Defrost Chicken Safely
3 Ways to Defrost Food Safely

Some approaches to thawing food, like leaving it on the counter all day, are unsafe and can cause illness. You've got 3 choices for safely thawing any type of food. Here's what you need to know about each:

1. Refrigerator Thawing

This is certainly the easiest method for defrosting frozen food — just stick it in the fridge and wait until it's thawed. But you may be waiting longer than you thought. It usually takes an entire day to thaw even a small amount of frozen food, such as a pound of ground meat or boneless chicken breasts. For large items, like a whole turkey or ham, it'll take about 24 hours of defrosting time for every 5 pounds of food.

All that waiting does have a payoff, though. A major advantage of refrigerator thawing is that you don't have to cook the defrosted food right away — especially helpful if you're faced with a last–minute change in plans.

Poultry, fish and ground meat that's been defrosted in the fridge can be kept for an additional 1 to 2 days in the refrigerator before cooking. Beef, pork, lamb or veal (roasts, steaks or chops) will keep refrigerated for another 3 to 5 days after thawing.

Another plus: If you decide not to cook the thawed food, you can safely refreeze it within these same time limits.

2. Cold Water Thawing

The upside to this approach is that it's much faster than refrigerator thawing. The downside is that it requires a lot more attention on your behalf. To thaw the food, submerge the bag in cold tap water. Never use hot water, as that can cause the outer layer of the food to heat up to a temperature where harmful bacteria begins to multiply. You'll need to change the water every 30 minutes to ensure that it stays sufficiently cold. Using this thawing method, small packages of frozen meat or poultry (about a pound) can defrost in one hour or less. For larger items, you should estimate about 30 minutes of defrosting time per pound of food. Once the food is thawed completely, you'll need to cook it immediately. If you have a change in plans, you can safely refreeze the food once you've cooked it thoroughly.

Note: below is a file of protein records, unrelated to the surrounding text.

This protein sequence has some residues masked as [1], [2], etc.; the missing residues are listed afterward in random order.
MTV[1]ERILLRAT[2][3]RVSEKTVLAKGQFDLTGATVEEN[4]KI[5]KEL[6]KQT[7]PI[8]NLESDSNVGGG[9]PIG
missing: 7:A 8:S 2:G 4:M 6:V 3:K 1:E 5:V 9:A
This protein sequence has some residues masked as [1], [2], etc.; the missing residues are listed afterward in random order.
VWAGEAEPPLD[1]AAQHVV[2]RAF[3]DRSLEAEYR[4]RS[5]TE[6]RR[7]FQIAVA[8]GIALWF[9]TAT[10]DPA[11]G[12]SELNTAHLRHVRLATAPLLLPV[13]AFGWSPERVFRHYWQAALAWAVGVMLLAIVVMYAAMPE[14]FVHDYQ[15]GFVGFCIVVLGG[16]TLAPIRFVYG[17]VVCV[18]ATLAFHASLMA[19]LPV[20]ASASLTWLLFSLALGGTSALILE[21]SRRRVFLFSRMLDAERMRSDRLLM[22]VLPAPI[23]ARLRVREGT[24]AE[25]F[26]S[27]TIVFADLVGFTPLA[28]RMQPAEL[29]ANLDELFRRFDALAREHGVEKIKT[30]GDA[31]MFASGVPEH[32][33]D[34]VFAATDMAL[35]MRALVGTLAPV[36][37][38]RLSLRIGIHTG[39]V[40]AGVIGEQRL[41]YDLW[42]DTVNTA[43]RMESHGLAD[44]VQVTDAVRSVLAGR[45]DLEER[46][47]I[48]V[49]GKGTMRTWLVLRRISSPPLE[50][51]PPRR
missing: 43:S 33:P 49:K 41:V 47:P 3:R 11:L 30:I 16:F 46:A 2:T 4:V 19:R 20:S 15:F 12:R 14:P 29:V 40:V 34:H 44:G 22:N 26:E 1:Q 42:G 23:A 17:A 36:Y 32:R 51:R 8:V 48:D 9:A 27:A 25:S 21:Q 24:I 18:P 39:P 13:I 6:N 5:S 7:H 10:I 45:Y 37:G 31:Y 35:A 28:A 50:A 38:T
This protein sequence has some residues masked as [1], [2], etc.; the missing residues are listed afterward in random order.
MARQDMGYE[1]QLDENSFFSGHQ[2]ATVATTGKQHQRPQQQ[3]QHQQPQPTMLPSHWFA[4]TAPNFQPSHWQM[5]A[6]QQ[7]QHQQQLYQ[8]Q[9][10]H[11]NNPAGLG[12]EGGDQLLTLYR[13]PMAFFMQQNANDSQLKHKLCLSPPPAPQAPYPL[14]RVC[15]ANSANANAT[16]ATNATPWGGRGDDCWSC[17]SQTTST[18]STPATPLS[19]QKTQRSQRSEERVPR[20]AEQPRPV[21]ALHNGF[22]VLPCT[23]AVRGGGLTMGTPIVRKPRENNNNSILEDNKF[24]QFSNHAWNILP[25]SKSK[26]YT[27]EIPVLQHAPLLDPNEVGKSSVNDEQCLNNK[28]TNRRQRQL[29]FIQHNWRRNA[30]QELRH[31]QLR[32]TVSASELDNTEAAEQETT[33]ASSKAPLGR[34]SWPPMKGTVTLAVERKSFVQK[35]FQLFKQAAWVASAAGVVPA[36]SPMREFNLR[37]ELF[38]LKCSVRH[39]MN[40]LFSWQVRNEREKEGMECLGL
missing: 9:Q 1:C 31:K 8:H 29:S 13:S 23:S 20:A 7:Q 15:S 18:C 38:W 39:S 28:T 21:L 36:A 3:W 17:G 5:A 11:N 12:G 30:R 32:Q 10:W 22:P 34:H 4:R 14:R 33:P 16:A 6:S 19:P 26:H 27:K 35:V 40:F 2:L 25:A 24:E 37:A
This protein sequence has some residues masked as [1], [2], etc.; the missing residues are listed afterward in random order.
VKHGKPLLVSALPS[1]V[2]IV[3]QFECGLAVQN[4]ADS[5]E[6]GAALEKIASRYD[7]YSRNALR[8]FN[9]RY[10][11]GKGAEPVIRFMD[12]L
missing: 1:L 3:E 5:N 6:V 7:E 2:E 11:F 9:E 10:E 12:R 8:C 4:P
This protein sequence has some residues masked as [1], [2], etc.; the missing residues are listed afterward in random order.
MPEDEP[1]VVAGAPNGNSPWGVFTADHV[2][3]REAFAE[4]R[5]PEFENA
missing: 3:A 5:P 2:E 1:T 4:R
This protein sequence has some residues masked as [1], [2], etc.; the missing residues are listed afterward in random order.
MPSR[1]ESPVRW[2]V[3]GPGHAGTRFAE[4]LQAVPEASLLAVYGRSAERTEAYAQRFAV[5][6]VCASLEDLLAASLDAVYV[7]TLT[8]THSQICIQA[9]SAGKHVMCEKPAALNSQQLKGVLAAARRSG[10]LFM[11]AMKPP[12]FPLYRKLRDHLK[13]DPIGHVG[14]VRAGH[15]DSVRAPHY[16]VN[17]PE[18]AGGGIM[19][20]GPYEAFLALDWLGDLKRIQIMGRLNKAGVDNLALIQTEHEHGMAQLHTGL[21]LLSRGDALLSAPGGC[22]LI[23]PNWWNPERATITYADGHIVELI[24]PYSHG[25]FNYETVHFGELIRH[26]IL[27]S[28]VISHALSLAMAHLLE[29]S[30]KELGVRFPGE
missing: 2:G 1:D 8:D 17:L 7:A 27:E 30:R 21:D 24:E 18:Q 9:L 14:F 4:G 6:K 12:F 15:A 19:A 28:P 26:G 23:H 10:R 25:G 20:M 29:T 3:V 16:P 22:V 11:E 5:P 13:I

3. Microwave Thawing

The microwave, as you might expect, offers the speediest method of defrosting food.

Set your microwave to the "defrost" or "50 percent power" setting while thawing to ensure that the outer edges of the food don't become cooked while the remainder is still frozen. If you're defrosting a package of meat, poultry or fish that is in pieces, separate them as the food thaws.

If you use the microwave thawing method, you'll need to cook the food immediately after it's thawed. Once you've cooked the food, you can safely refreeze it if you like.

How Not to Thaw Food

It may be tempting to just leave your frozen food out on the cupboard to thaw — it's easy and it's fast. Don't do it. Nor should you thaw food in hot water.

The problem with both of those methods is that the outer layer of the food can sit between the bacteria–breeding temperatures of 40 ºF and 140 ºF for far too long to be safe.